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Princess brings it to underprivileged

Disabled children, students in rural areas and jail inmates benefit as Royal initiatives help bridge the digital divide

Published on April 2, 2008

Princess brings it to underprivileged

Toyeeba Soumair, a girl from Narathiwat province who was born without arms and legs, has benefited from HRH Princess Maha Chakri Sirindhorn’s efforts. Toyeeba now uses a special computer which allows her to use her shoulder to manipulate a trackball.

Born without arms and legs, Toyeeba Soumair, a girl from Narathiwat province, never thought that she would get a chance to explore the world of computers until she met HRH Princess Maha Chakri Sirindhorn at Baan Plug Pla School 11 years ago. That moment changed her life.

Now, the 16-year-old girl is adept at using computers. Despite her physical disabilities, she can use her shoulder to move a trackball to control the cursor, log onto the Internet and work on Word documents.

With support from the Information Technology Project, created through an initiative by the  Princess, Toyeeba got a new perspective on life.

The Princess not only arranged for special support for the girl's physical rehabilitation, she also gave the young girl a computer to help improve her skills.

"Since the young girl has no arms at all, we had to design a computer which has a special switch device, which allows her to easily perform mouse functions using her shoulder with just one click," Pairach Thajchayapong, the vice chairman of the Princess's IT project, said.

With the Princess's support, Toyeeba entered a whole new world where she could overcome her disabilities and enter the digital era in step with other people.

Toyeeba is one of the many success stories to come out of the Princess's IT project which aims to bring information technology to underprivileged people.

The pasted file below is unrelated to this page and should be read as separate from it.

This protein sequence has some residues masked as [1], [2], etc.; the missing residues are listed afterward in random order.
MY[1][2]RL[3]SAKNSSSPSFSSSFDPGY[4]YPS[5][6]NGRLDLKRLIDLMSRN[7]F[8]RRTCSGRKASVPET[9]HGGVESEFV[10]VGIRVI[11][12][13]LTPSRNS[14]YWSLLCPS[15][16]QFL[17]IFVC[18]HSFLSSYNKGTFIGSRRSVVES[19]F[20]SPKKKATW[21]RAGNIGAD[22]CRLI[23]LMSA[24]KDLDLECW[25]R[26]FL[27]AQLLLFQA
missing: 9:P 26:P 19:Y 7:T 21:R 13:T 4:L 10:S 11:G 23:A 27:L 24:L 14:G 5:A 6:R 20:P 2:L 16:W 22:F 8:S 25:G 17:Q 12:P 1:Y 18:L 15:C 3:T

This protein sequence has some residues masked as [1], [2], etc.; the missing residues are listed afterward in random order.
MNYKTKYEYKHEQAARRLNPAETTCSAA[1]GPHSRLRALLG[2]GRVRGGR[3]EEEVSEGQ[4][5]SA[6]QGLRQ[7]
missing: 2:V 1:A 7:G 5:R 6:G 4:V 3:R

Since IT's role in society is growing steadily, there are likely to be gaps between technology haves and have-nots. This was a key reason for the establishment of the Princess' IT project which seeks to bridge the so-called digital divide and make technology accessible to all levels of society.

Started in 1995, the project has adopted several technologies which can serve underprivileged people.

Another success story is Abdulloh Barahamair who is from Yala province. He too has physical disabilities but now has a chance to use technology to contribute to society and improve his life.

He started receiving the support in 2002.

With help from the Princess's IT project, the little boy received assistive technology to help him learn, live and play just like other children. Nowadays, one sees an upbeat, cheerful smile on his face.

The Princess realised that technology is an important tool to help people with disabilities become more self-reliant - a goal which has been close to her heart for many decades.

Apart from the two disabled children, the project also covers the development of technology to help people with other disabilities, Pairach said.

Many of the technology developments were initiated with the help of a Thai research network. So far, the project has developed various kinds of assistive technologies which can help people with hearing disabilities learn and practice their speaking, as well as communicate using other methods. Other developments have helped the blind use computers through sound prompts and helped amputees with better prosthetics.

Recently, the Princess has also focused on helping disabled people, especially blind children, get a better chance to study the sciences.